Thus, we have,

Supposing that we check the constraint condition at the end of a time step,

Now, we use the splitter:

1. Predict candidate configuration

This sub-step can be replaced by any time-integration scheme.

2. Correct the candidate configuration by

Eqs. (25a) and (25b) are equivalent to

The second term of W projects

Linearizing Eqs. (25a) and (25b) by the Newton method, we have the following flow process:

1. Solve

2. Correct

The iteration exits when the

We note that Eq. (25a) keeps the property of “closest” and Eq. (25b) keeps the constraint conditions. In the actual problem, we have a high requirement on constraint conditions but a low requirement on the property of “closest.” Goldenthal et al. [15] suggested solving Eq. (25a) using the Euler method while solving Eq. (25b) using the Newton method. We expand

Substituting Eq. (29) into Eq. (25a) yields

Eq. (25b) is still linearized by the Newton method

Substituting Eq. (30) into Eq. (31) yields the basic equation of the fast projection method

The iterative fast projection process flow is as follows:

1. Solve

2. Correct

The iteration exits when the

3.3 Spring-Based Fast Projection

For the spring-mass method, the length of each spring is a constraint,

in which

3.4 Continuum-Based Fast Projection

For the continuum-based approach, the first task is to select sampling points. We tried to select the Gaussian points as sampling points, but that does not work well. Because the number of cells are close to the number of control points, and if there are three or more constraint conditions on each cell, the model will be locked. Thus,

The constraint condition

in which

The constraint energy term

where

However, we found a checkerboard pattern in the values of

A piece of cloth in the x-y plane is subject to constraints at two corners and will swing under gravity in the z direction. The cloth is represented by a second-order NURBS patch with 100 control points. The bending parameters are

The simulation results of different Young’s moduli at

The draping of a soft armor was simulated in this example. The armor is represented by a second-order NURBS patch with 1,616 control points. The initial configuration is obtained by virtual try-on simulation and is shown in Fig. 5. The bending parameters are

To more clearly show the results, the simulation results of upper- and lower-body armor at

This example simulates the draping process of a skirt. The initial configuration of the skirt is obtained by a try-on simulation and is shown in Fig. 8. The entire model contains 960 control points. The woman’s body is represented by a discrete mesh of 17,068 cells. The bending parameters are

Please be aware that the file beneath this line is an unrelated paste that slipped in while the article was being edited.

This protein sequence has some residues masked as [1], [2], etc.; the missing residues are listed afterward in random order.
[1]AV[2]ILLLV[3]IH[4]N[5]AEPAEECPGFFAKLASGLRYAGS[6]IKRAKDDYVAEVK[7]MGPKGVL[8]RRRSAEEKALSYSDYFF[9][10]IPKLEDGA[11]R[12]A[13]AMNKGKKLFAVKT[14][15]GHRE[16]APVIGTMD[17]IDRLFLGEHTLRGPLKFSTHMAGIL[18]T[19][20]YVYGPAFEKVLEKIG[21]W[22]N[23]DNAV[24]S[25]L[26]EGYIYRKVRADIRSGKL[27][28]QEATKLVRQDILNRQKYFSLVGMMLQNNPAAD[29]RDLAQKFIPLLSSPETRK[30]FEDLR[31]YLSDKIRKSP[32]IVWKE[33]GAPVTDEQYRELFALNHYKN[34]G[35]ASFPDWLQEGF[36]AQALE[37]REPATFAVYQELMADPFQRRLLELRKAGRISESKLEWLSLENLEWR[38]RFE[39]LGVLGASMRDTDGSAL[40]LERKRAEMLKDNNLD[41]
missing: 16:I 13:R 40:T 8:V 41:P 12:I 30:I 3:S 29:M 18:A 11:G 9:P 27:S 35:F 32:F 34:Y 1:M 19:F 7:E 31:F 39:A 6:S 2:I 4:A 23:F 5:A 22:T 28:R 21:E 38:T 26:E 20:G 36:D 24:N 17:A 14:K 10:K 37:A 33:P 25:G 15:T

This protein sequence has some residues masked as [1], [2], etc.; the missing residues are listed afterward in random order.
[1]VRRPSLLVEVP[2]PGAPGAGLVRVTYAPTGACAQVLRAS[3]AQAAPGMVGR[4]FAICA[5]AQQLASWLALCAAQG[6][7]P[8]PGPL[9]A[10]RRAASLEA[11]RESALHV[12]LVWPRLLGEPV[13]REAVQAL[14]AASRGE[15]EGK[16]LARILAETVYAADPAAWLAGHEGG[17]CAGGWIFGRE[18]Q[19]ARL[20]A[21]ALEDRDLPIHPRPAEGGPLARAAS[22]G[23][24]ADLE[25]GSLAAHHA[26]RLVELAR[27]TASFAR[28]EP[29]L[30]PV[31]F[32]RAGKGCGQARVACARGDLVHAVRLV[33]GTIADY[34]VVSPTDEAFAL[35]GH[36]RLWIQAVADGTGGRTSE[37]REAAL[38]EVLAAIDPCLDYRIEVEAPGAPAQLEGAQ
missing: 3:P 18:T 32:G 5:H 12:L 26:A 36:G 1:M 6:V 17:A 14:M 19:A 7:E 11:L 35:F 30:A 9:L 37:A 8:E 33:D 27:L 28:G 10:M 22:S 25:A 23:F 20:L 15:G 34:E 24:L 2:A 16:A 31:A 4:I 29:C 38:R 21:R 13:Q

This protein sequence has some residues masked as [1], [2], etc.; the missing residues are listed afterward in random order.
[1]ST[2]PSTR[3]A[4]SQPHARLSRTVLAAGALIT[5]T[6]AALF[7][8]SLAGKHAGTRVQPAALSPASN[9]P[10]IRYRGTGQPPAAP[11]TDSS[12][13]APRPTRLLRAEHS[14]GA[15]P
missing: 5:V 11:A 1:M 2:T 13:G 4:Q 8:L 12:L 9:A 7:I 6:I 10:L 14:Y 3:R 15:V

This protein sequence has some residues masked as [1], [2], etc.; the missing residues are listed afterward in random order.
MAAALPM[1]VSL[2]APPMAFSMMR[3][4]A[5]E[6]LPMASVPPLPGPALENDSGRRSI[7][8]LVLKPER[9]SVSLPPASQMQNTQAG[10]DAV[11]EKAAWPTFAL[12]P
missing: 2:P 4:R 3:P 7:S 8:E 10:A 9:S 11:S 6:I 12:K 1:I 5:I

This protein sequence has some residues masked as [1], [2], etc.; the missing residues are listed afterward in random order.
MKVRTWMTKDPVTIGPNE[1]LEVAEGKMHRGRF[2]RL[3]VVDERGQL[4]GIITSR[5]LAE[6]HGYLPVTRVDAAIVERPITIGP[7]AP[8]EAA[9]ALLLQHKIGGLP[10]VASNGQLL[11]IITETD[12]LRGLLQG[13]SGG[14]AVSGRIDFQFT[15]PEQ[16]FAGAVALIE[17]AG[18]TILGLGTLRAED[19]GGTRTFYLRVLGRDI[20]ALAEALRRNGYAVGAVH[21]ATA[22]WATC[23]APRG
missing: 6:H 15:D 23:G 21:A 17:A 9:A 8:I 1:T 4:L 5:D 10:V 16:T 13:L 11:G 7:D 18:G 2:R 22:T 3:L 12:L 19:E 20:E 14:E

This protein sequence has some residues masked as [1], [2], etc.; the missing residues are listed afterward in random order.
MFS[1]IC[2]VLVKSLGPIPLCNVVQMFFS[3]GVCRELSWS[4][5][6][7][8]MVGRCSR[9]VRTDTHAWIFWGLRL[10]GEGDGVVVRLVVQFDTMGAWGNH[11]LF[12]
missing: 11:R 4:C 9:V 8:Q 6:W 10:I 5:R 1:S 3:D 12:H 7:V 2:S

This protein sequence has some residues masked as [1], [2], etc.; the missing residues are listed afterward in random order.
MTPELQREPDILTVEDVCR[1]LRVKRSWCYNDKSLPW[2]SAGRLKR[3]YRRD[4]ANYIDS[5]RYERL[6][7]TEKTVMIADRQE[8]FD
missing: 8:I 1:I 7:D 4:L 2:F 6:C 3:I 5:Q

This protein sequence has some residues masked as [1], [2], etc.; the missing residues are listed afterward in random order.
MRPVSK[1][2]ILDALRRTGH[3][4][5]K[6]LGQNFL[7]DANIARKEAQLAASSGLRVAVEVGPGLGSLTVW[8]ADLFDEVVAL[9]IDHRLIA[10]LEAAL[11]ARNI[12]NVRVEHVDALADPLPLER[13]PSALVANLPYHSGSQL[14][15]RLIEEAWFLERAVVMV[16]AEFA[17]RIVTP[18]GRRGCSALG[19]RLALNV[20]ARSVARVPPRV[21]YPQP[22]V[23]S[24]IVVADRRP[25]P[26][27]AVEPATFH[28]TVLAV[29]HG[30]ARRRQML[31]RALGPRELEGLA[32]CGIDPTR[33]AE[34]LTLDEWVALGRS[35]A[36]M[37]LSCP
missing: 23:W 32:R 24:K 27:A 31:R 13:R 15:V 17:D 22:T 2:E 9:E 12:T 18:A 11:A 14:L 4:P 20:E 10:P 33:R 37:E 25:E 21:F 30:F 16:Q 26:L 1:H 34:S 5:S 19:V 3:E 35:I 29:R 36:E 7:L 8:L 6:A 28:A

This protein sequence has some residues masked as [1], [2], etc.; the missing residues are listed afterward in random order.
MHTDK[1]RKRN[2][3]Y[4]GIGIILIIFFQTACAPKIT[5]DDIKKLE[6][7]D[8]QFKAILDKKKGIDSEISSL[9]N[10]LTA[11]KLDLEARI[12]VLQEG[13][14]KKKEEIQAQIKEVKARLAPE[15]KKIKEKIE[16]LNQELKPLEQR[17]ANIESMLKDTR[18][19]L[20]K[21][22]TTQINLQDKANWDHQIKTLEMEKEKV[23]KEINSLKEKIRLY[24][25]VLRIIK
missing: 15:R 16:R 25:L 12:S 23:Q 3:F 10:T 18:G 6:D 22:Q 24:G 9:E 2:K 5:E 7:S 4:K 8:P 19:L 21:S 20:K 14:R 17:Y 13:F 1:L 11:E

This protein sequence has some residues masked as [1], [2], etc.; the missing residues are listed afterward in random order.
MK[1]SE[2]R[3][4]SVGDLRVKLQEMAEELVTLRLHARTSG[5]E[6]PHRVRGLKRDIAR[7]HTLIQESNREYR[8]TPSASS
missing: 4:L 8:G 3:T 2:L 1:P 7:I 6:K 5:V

The garment shape at

Finally, we conducted a standard patch test to check the stress obtained from the fast projection method. A 1 m-by−1 m square was fixed on the top edge and we applied 1 N/m of uniform force on the bottom edge. As the problem itself is based on dynamic analysis, we modeled the static patch test by applying a large damping factor and waiting until the vibration was damped out. Fig. 10 shows the static stress obtained from analysis with or without the fast projection method. It is observed that for both cases the stresses are close to 1 Pa, which means that the fast projection method cannot only eliminate unrealistic strain, but can also provide a reliable stress field.

In this work, a rotational-free Kirchhoff-Love shell-based isogeometric analysis was outlined for cloth simulation. To overcome the numerical burden caused by high in-plane stiffness, a continuum version of the fast projection method was applied. The highlights of this work are the following:

• Compared with spring-based models, the constraint directions of strain limiting are independent of grid lines. This implies that the fast projection method can be applied to a grid with arbitrary topology.

• Examples show that the present scheme can eliminate unrealistic over-stretching efficiently, while the stress field remains reliable.

• The trimmed NURBS patches are used directly for geometry, indicating seamless application of CAD and analysis.

Future work will focus on developments of efficient numerical methods to handle localized features, e.g., wrinkles, to facilitate a “real-time” simulation of cloth.

Funding Statement: Chao Zheng thanks the support from Sichuan Science and Technology Program [Grant No. 2021JDRC0007].

Conflicts of Interest: The authors declare that they have no conflicts of interest to report regarding the present study.

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## Cite This Article

Peng, X., Zheng, C. (2023). An Isogeometric Cloth Simulation Based on Fast Projection Method.*CMES-Computer Modeling in Engineering & Sciences, 134(3)*, 1837–1853.